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Graphic: An Encyclopaedia of New Zealand 1966.


This information was published in 1966 in An Encyclopaedia of New Zealand, edited by A. H. McLintock. It has not been corrected and will not be updated.

Up-to-date information can be found elsewhere in Te Ara.



All Blacks' Haka

From the time when the first New Zealand Rugby Union representatives, the “Native” team of 1888–89, toured the British Isles, the players delighted the crowds with their haka given prior to each game. It is not clear what their haka was, but the All Blacks of 1905 gave the haka of Te Rauparaha. The famous “Invincibles” of 1924–25 had their own haka, written during the voyage to England by Judge Acheson, of the Native Land Court, and Wiremu Rangi, of Gisborne. There were two parts, the second usually being omitted.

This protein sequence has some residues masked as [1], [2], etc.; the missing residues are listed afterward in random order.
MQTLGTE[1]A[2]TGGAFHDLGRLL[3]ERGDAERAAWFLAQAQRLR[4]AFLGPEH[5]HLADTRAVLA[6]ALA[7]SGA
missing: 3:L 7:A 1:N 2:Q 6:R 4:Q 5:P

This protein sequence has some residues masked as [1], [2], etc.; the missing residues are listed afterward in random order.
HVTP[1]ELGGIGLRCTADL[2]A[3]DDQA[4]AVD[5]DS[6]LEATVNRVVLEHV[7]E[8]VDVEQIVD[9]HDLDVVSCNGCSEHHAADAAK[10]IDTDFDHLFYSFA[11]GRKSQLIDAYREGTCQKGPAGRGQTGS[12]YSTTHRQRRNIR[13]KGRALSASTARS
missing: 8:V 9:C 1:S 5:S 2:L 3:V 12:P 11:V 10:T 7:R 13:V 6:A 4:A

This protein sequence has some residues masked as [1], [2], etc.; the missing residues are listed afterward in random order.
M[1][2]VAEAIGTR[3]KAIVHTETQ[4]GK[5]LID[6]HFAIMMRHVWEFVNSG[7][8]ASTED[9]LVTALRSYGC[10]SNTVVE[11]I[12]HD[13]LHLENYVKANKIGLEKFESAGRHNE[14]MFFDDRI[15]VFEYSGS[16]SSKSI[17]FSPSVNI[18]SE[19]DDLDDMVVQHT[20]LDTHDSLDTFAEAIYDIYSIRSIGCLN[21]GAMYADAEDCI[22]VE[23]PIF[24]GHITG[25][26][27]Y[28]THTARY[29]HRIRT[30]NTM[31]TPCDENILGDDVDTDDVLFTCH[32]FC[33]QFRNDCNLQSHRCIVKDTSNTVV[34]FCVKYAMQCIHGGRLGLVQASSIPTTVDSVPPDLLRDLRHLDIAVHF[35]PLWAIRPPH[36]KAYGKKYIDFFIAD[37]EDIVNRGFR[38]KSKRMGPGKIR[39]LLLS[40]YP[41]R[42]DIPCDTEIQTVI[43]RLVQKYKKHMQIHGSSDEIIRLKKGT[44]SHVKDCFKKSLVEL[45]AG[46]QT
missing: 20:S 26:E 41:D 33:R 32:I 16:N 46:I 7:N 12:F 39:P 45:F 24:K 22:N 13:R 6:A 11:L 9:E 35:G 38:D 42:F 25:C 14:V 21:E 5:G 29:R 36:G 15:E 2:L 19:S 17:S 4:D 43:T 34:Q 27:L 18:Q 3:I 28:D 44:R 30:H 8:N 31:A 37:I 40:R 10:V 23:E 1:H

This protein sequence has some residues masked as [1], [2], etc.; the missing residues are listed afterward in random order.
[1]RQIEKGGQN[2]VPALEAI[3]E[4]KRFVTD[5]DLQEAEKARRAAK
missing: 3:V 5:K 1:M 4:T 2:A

Haka - First Part

Leader: Kia whaka ngawari au ia hau.

Team: I … au … E … Hei …

Leader: Ko Niu Tireni e haruru nei.

Team: Au … au … aue … ha … hei.

Leader: Ko Niu Tireni e haruru nei.

Team: Au … au … aue … ha … hei.

Leader: A … haha.

Team: Katu te ihi i hi.
Katu te wanawana
Kirunga te rangi
E tu iho nei.
Au au au.

Leader: Let us prepare ourselves for the fray.

Team: We are ready.

Leader: The New Zealand storm is about to break.

Team: The sound of the breaking.

Leader: The New Zealand storm waxes fiercer.

Team: The height of the storm.

Leader: Now then.

Team: We shall stand as children of the sun.
We shall climb to the heavens in exultation of spirit.
We shall attain the Zenith.
The power! The power!

There is no “official” haka for All Black teams, but Te Rauparaha's “Ka Mate” is generally favoured though sometimes there have been variations. The 1963–64 All Black team gave the standard version of this haka during their tour of Britain.

by Alexander Hare McLintock, C.B.E., M.A., DIP.ED. (N.Z.), PH.D.(LOND.), Parliamentary Historian, Wellington.

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